They had steroids in the 80s too, you know. They probably used them more then than they do now.

Not everything is related to doping.
The comments were about riders being thinner. Riders have never been this thin, least of all in the 80s.

Not every post that points out the obvious about Sky needs a response.
And Norks74's comment was suggesting it was steroids. Try reading next time.
Obviously I saw that. My comment stands.
 
Is it just being thinner? Aren't they also racing at faster speed and taking more risks? I would think that entire combination of things helps to lead to more serious injuries.
In this sense you can look at American football. There are a lot more injuries, serious injuries in the past few years than there were for decades before. (Not talking about concussion in this instance, but about torn ACL's and broken bones) In that sense this isn't just a cycling issue, this seems to be a sports issue in general. In football it's thought that it's because the athletes are bigger, stronger, faster AND in better shape year round that is leading to a higher number of injuries. So it would make some sense the same could be true in cycling.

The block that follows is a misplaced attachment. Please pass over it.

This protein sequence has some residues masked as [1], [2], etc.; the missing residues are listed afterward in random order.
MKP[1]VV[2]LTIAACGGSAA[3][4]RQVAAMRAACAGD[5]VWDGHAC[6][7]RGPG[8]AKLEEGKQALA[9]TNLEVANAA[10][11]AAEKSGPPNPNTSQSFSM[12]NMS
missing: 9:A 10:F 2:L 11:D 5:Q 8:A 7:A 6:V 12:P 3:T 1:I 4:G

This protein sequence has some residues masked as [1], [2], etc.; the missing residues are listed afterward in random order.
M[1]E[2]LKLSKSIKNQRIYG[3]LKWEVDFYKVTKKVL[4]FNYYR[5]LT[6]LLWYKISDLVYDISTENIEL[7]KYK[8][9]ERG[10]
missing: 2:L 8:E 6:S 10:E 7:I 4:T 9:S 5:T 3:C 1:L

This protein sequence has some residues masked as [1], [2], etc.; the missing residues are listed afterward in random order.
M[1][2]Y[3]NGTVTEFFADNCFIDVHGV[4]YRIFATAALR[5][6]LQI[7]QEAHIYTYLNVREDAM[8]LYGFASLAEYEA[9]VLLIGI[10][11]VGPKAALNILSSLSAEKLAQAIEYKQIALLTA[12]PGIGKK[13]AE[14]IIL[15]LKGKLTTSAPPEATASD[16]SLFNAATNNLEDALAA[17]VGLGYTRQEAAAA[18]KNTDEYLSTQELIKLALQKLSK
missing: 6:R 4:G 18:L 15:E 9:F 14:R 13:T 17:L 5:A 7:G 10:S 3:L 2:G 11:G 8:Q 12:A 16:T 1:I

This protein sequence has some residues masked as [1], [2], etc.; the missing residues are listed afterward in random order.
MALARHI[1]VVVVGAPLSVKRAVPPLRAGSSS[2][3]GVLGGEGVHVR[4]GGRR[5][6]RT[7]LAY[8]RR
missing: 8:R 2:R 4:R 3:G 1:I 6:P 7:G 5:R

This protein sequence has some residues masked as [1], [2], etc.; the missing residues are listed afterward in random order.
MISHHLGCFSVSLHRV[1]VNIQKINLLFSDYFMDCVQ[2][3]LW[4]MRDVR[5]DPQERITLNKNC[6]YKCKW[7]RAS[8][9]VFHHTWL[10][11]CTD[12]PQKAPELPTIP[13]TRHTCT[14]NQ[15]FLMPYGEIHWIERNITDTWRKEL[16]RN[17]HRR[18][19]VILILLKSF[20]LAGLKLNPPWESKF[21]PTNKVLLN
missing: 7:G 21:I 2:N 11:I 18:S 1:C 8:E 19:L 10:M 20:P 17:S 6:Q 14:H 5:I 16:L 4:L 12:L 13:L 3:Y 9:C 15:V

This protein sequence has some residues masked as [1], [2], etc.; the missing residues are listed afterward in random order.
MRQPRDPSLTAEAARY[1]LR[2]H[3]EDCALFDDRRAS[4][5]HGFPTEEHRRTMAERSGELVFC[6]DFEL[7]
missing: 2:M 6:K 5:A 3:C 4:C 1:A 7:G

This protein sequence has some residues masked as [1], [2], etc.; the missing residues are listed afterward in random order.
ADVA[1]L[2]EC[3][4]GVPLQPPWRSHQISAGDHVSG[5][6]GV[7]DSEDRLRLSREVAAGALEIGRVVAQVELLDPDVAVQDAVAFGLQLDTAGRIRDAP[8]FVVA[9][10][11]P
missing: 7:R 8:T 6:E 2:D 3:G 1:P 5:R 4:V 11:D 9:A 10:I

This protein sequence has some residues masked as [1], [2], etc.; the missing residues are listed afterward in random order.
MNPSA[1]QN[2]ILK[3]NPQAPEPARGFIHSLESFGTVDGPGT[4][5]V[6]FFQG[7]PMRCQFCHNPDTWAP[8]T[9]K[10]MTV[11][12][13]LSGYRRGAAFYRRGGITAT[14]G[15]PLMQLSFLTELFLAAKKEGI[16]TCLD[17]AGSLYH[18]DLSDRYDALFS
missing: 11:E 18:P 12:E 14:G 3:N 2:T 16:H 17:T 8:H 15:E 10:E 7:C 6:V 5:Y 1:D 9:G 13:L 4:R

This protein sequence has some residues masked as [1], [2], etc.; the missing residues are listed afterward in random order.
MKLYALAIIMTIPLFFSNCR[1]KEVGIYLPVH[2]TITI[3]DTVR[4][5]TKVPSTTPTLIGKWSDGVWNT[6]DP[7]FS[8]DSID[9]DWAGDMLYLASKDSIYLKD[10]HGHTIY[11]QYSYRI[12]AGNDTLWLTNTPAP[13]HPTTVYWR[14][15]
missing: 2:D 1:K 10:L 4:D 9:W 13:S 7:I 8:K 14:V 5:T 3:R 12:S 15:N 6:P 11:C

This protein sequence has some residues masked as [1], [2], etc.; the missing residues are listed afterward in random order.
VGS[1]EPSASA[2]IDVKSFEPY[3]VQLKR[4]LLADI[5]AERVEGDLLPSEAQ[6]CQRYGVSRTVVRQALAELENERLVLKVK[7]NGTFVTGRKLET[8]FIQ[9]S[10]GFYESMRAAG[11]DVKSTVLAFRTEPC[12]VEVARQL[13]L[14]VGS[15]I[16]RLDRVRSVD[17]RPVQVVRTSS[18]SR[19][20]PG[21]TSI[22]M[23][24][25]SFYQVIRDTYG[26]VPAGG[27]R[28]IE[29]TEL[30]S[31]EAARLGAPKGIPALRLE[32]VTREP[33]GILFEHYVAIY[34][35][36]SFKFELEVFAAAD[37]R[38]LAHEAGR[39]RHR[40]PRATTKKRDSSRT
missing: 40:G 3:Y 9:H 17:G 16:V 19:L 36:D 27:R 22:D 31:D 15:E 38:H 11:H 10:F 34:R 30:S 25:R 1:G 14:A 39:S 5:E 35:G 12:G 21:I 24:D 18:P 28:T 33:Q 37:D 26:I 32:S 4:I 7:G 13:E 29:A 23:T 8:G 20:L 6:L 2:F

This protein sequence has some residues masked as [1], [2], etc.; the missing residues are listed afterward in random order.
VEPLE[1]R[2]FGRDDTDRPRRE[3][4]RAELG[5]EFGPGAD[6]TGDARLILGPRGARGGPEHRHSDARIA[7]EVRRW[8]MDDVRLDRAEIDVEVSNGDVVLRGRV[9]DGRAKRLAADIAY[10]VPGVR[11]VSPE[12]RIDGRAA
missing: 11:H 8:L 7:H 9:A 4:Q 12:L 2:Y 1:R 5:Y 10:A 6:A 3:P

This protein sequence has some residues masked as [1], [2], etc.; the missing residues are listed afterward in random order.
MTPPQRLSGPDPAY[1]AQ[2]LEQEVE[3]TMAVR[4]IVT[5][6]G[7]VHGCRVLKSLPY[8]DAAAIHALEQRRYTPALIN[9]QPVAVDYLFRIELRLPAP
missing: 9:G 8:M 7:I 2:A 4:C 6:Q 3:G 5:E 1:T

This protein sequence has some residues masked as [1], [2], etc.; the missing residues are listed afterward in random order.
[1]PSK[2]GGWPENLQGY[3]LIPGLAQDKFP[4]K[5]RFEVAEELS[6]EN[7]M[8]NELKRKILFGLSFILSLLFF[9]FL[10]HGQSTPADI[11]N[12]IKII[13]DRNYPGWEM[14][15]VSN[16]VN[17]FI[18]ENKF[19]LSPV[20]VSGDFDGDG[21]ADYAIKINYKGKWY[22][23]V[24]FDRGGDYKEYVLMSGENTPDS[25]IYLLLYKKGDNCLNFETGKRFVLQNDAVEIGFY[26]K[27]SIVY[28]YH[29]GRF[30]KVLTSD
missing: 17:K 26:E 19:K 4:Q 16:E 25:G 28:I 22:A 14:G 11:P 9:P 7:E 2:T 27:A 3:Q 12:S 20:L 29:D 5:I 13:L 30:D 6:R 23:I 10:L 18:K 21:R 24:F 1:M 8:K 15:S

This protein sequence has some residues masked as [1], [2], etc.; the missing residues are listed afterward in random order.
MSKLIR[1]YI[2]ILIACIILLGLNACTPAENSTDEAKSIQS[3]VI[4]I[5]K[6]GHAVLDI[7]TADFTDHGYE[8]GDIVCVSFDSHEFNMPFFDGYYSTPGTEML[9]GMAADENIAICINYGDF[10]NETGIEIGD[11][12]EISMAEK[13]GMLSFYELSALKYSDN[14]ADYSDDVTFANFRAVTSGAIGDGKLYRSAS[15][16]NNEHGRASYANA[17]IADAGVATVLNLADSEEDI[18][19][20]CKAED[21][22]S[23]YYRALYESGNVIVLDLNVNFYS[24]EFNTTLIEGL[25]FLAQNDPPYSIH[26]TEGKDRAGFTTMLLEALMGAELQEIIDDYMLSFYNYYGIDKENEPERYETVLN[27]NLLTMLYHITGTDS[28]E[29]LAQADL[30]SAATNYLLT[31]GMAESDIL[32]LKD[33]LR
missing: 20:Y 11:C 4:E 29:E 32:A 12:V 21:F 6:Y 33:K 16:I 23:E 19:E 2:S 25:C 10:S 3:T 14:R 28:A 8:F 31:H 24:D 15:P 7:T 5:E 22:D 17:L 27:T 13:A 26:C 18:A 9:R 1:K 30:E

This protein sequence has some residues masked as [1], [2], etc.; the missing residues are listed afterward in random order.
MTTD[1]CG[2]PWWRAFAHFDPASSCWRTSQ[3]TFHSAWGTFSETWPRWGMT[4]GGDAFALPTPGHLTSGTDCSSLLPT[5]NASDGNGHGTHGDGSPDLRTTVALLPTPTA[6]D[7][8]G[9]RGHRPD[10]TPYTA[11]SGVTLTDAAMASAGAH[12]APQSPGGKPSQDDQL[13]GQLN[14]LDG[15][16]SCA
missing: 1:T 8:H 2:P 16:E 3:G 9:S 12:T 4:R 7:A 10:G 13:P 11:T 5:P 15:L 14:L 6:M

Sep 15, 2016
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Re: Re:

Parker said:
Norks74 said:
PY: Is it because they're all thinner?

AP: That's a theory that our doctor has. He says that they're too thin and don't rest in the winter. We did running in winter and did some gym work. Now it seems like every crash leads to bones being broken. Did you ever break anything?